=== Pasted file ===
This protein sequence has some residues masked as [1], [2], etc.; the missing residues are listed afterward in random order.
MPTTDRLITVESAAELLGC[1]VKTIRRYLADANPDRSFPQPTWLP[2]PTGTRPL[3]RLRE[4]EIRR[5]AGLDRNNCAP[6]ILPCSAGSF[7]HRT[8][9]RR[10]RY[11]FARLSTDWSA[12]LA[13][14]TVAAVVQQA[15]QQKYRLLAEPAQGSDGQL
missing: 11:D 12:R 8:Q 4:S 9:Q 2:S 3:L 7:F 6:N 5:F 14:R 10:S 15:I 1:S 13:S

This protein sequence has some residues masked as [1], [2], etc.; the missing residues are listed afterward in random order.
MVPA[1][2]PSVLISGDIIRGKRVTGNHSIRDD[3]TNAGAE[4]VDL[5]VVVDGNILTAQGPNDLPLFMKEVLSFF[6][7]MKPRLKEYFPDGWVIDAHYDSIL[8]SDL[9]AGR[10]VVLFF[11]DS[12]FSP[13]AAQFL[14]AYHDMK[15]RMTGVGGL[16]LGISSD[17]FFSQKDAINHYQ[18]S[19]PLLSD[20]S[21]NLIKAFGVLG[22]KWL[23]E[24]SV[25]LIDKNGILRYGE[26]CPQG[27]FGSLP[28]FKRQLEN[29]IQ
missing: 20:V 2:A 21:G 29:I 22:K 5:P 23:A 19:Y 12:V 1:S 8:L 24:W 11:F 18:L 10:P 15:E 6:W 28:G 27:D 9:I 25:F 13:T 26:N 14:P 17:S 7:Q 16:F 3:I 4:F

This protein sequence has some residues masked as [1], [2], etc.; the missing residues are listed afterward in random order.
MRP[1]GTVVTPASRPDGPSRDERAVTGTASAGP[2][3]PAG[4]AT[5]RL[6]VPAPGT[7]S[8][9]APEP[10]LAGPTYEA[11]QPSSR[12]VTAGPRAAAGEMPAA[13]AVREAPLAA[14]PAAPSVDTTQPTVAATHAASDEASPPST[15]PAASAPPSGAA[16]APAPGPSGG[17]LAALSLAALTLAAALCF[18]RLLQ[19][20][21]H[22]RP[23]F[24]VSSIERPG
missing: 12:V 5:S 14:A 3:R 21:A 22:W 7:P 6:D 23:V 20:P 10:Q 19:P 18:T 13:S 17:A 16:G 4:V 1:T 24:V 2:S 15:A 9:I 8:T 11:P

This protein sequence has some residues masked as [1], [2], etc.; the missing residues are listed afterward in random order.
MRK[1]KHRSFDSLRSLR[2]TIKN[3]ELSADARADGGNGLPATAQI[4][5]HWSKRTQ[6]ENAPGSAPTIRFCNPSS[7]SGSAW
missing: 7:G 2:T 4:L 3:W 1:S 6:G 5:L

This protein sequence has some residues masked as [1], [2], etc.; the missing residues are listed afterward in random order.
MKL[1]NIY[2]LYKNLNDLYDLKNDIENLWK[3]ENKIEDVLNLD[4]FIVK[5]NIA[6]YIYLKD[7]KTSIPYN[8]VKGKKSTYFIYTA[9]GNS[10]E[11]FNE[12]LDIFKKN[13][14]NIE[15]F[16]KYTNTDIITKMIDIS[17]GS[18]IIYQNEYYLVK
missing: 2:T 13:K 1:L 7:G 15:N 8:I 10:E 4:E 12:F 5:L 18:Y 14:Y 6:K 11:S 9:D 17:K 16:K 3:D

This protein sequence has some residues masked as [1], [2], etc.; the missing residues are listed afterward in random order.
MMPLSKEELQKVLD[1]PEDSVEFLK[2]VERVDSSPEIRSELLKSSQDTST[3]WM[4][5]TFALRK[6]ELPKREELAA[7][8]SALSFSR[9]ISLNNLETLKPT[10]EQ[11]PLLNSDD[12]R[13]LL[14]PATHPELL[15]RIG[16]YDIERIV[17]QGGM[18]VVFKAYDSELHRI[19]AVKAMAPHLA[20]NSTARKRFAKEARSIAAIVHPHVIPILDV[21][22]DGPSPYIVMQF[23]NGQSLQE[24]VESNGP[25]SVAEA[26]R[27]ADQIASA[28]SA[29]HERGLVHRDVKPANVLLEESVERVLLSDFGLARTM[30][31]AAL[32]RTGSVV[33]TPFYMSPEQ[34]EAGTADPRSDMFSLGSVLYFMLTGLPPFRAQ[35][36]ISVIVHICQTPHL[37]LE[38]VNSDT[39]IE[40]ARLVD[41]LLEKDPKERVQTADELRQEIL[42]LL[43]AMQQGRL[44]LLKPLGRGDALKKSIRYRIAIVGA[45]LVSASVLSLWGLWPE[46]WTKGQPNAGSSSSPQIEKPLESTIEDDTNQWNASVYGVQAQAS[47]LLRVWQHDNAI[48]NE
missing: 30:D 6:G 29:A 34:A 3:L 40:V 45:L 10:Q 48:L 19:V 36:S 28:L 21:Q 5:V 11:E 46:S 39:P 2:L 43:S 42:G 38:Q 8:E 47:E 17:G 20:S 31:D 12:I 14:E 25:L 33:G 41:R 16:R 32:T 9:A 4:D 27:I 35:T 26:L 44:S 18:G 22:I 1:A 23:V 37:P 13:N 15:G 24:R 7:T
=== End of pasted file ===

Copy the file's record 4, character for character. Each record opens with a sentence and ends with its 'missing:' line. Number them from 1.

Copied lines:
This protein sequence has some residues masked as [1], [2], etc.; the missing residues are listed afterward in random order.
MRK[1]KHRSFDSLRSLR[2]TIKN[3]ELSADARADGGNGLPATAQI[4][5]HWSKRTQ[6]ENAPGSAPTIRFCNPSS[7]SGSAW
missing: 7:G 2:T 4:L 3:W 1:S 6:G 5:L